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The 50th Anniversary of the Watergate Scandal Will Be Held on January 6. Thirst for Power Is a Common Thread

WASHINGTON, D.C. (AP) – Watergate and Jan. 6 are half a century apart, yet they both stem from the same ancient desire for power at whatever cost.

Two presidents, both cunning and vulgar, attempted to circumvent democracy.

The House investigation into the Capitol revolt on Jan. 6, 2021, coincides with the 50th anniversary of the Watergate scandal this week.

Is there anything in Donald Trump’s deceptions that might be considered a smoking gun? Or did we see it when he called for a “crazy” time in Washington, told his supporters to “fight like hell,” and suggested that his vice president, one of the few “no” men in his subservient cabal, be hanged like the insurrectionists demanded?

Trump had lost the election and was attempting to maintain his power. But what about Nixon? One of the most important questions is why he went rogue in the first place.

When bumbling burglars tied to Nixon’s campaign committee broke into Democratic Party headquarters at the Watergate office building 50 years ago Friday, they were caught. Nixon was on his way to reelection.

His cover-up and efforts to obstruct justice were exposed chapter after chapter, and he resigned nearly two years later rather than face a likely impeachment trial conviction. Three Republican congressional leaders travelled to the White House to persuade him that he was doomed.

Trump, on the other hand, was desperate after losing the 2020 election by enlisting his own bumblers — attorneys, aides, and hangers-on — as well as the violent mob at the Capitol to overturn the results and maintain him in power. Only a few members of his own party publicly encouraged him to concede defeat.

Watergate is the standard by which all other presidential scandals in the United States are assessed. It was responsible for the impeachment of a president. However, it was the 6th of January that resulted in a bloodbath.

After the scandal of Watergate, Republicans were thrown out of Congress by the tens of thousands in 1974. This time, almost everyone agrees that the party will make gains.

The system worked in Watergate, according to Michael Dobbs, author of “King Richard: Nixon and Watergate — An American Tragedy,” published in 2021 because Congress, the courts, and the press all did their jobs in demonstrating a chain of criminal behaviour that led to Nixon’s resignation.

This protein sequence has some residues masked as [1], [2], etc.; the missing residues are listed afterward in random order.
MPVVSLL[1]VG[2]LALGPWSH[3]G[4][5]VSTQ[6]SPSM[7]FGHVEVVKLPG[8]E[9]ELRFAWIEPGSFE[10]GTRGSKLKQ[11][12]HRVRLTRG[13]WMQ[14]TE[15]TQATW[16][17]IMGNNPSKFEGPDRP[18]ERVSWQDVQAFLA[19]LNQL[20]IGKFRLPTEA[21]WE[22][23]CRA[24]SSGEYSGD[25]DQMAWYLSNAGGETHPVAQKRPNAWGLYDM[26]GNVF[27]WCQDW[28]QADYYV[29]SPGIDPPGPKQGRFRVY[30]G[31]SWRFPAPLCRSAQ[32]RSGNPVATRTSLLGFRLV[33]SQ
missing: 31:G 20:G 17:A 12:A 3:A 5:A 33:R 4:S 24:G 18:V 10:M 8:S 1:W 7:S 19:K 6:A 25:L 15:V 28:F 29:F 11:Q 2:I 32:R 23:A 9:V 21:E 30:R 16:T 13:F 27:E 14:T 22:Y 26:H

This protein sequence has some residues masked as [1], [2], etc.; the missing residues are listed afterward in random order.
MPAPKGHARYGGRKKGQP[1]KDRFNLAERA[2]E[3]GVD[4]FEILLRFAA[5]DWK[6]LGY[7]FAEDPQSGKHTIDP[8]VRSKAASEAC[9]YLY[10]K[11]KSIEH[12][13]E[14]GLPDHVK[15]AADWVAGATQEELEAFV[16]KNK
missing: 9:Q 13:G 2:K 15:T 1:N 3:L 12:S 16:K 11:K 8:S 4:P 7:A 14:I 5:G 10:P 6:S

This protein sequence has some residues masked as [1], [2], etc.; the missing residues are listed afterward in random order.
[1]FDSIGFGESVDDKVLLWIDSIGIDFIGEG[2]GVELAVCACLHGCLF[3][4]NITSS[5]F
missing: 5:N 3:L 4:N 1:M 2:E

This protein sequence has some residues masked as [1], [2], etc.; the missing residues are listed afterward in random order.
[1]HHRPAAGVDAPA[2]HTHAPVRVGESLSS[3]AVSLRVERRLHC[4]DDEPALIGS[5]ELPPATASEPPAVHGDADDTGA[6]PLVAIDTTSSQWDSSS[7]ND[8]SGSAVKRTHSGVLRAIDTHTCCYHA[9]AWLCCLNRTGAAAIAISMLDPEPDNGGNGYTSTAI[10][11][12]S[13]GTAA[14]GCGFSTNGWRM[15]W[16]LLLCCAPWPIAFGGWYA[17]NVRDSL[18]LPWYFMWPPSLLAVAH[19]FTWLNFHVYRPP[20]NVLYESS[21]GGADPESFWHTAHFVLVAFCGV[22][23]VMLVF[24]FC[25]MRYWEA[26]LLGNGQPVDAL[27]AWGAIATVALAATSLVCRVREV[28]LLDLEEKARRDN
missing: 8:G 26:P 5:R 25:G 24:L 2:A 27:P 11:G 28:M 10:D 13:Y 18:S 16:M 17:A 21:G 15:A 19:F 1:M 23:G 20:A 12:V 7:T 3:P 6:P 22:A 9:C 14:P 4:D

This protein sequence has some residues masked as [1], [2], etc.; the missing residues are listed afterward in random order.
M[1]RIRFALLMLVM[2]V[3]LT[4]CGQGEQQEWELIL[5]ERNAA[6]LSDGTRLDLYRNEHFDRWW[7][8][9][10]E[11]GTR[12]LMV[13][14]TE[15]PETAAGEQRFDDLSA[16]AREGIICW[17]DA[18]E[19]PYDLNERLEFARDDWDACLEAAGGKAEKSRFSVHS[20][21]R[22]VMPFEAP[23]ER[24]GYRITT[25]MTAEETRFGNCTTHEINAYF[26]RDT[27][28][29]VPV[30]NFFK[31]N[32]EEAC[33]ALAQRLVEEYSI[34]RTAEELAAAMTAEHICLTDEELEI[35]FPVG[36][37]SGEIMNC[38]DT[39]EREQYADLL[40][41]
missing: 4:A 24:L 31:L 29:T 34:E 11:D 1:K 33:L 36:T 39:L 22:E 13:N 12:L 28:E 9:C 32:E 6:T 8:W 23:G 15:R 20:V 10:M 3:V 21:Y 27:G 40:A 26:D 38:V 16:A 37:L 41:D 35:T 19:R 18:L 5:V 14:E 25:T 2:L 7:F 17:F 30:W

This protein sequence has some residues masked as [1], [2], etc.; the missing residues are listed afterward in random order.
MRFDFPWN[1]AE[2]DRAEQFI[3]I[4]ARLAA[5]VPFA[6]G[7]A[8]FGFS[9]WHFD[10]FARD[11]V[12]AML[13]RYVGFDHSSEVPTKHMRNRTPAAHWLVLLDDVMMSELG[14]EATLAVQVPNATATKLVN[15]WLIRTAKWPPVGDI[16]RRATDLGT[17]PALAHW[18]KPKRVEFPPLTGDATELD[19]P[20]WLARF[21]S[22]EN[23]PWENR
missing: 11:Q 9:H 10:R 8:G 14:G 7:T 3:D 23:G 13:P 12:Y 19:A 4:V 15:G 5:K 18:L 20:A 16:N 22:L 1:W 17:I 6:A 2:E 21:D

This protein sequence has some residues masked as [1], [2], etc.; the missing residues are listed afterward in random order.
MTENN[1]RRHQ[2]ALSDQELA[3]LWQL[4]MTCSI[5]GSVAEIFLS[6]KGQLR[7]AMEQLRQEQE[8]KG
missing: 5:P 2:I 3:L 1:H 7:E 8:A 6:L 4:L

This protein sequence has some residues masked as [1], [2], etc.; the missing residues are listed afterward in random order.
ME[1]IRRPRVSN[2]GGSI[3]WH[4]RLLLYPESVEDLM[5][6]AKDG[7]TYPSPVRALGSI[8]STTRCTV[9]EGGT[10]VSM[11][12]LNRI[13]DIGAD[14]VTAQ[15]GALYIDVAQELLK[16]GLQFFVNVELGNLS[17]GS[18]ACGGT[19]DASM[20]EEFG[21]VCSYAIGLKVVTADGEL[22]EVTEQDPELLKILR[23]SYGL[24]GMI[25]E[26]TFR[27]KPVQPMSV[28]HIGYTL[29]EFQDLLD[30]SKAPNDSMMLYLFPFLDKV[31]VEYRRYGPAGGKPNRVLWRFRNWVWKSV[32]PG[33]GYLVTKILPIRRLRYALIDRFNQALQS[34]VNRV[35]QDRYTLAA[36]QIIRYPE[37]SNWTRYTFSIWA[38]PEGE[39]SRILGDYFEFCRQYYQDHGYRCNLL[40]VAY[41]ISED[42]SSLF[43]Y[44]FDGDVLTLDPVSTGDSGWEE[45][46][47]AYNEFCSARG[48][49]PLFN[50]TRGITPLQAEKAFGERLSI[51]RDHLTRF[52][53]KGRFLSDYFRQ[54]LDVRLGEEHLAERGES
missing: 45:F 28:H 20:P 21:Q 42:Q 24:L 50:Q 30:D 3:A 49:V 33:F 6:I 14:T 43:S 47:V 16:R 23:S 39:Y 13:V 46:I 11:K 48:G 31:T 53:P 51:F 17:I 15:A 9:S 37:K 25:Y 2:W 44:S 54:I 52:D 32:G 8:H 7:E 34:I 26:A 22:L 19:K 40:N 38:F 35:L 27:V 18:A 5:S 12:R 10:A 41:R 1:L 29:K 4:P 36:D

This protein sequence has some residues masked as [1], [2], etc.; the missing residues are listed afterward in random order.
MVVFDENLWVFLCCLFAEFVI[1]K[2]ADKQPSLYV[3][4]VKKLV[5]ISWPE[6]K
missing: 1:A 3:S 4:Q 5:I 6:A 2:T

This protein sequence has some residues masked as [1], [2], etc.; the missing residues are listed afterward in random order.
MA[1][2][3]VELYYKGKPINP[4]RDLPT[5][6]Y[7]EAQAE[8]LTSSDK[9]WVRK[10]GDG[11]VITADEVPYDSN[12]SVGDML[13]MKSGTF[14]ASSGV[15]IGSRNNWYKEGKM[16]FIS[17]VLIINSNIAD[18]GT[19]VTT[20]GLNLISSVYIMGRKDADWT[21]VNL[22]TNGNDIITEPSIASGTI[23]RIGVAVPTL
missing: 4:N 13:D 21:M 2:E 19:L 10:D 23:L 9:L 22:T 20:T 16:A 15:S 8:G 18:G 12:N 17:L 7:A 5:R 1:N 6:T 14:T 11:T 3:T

“The system was stressed then,” he continued, “but it is considerably more stressed now.”

Inflation was approaching 9% by the end of the year when the Senate Watergate Committee began hearings in May 1973, which is approximately where it is now. The stock market has plummeted. People had pressing distractions back then, as they do now.

Americans, on the other hand, were enthralled by the sight of a president gradually slipping into humiliation. In a Gallup poll, more than 70% said they watched the televised hearings, which lasted nearly three months that summer.

To now, the Jan. 6 sessions have been more about investigators demonstrating and reporting what they’ve already discovered after months of meticulous investigation.

Evidence of Trump’s direct involvement in planning or encouraging the disturbance to overturn the election, according to Dobbs, would be a Nixonian smoking gun.


“The unclear nature of Trump’s words from a legal standpoint,” he added, poses a hurdle for the Jan. 6 investigation and any subsequent prosecution. “The phrase ‘fight like hell’ can be taken in a variety of ways.”

The panel has demonstrated the extent to which Trump’s circle knew his case about a stolen election was a hoax by releasing previously taped evidence from close associates of Trump. Ivanka Trump, his daughter, was not convinced.

Trump’s attorney general, William Barr, testified that if the president truly believes his claims, they are “removed from reality.”

Harsh words, but what effect do they have?

In the 2022 midterm election season, Trump’s election denial pervades the campaigns of far-right Republicans, with some winning their primaries. The hearings will not be the final word on Trump’s deception.

“Trump is constitutionally unable to tolerate criticism,” said political analyst Cal Jillson of Southern Methodist University. “As a result, expect a swelling tide of recriminations, a growing list of foes, and a long-term retaliation plan.”